3. I didn't even drink coffee ever until I was in college I think... maybe later.

    What the hell is happening to the world?

    I remember the days when I was a straight edge hardcore kid and -

    SHIT! gotta go, my boss is about to walk by my cubicle.

  4. It's so sad that NOTHING is left to a teacher's discretion any more. Talk about demoralization. I understand the need for cleanliness and allergy issues, etc. but there has to be room for common sense as well. How can a teacher expect respect from kids when the admin. doesn't give him/her respect or any authority? I feel for you, dude.

  5. Ah, Brent, the age old conflict of that-place- that-I-will-not-name. The creation of rules that nobody is really willing to enforce. I still contend that fewer hills to die on is the way to go. Hopefully someone who makes the decisions will eventually realize that.
    Truly enjoy your few days away . . .

  6. I remember the jackasses that I went to school with who thought that a "cool" teacher, by definition, was one who let you get away with anything and never enforced any rules. That was a loser attitude, and it's a frankly a loser attitude that they took with them out into the world when they got older. It's the kind of attitude that refuses to accept responsibility, to accept criticism, to learn, to grow up at all.

    Obviously, no one likes to be yelled at, especially as a kid. But if you stick to what you believe in, if you care about your students, and you teach the best you can, then the ones that matter, the ones with sense, the ones you can reach will appreciate it. Even if they don't appreciate now...they will.

  7. @ Chanel: Students are allowed water. It doesn't attract bugs, I guess. But water's just as much a problem because the real problem is that they won't pick up after themselves and they leave bottles and wrappers all over. When I moved into my current room last year, there were mummified apple cores in the corners and on shelves.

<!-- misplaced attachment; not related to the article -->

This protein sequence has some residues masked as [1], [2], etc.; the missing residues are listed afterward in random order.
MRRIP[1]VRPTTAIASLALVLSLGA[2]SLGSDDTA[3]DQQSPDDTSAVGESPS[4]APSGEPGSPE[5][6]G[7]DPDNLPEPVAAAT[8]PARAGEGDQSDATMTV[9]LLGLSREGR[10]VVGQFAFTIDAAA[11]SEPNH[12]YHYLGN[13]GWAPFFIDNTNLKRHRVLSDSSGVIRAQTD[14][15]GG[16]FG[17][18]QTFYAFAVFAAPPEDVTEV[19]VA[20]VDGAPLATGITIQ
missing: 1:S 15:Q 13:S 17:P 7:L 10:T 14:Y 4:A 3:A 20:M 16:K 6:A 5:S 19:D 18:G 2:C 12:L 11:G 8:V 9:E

About the bugs, there was a tale that a student must have brought in roaches with them in a backpack. And the only way to get rid of them once and for all is to never let one crumb of food fall to the classroom floor. I guess.

    @ mooderino: I know. I try to be rational and all it gets me is grief. My job is hard.

    @ Kev: If your boss asks, I wasn't here.

    @ Lola: One of the complaints that often arises lately is the lack of professional respect we get as teachers. It's interesting the decisions that do get left to teachers are the ones that I don't think I should have to deal with. I could list a bunch of examples, but maybe that's another four or five blog posts.

    @ Melisa: Yeah, more and more rules isn't helping anyone, teachers or students. But I do find it frustrating when I'm the one doing what I'm supposed to and I'm undermined by another teacher who isn't.

    @ Bryan: I agree with you here, but the difficulty is that in my problem classes it's extremely difficult to tell who those kids are who might pull out of the dunce pack. And the simple reason is that I have nearly 40 kids in that classroom at a time. As I was writing this yesterday, I was thinking about how this incident affected the rest of the class, and I realized that I probably didn't even make eye contact with half of my students during that period. And that of course is what happens every day. I still don't really know some of my students' names. If they weren't in a seating chart I would never recognize some of them.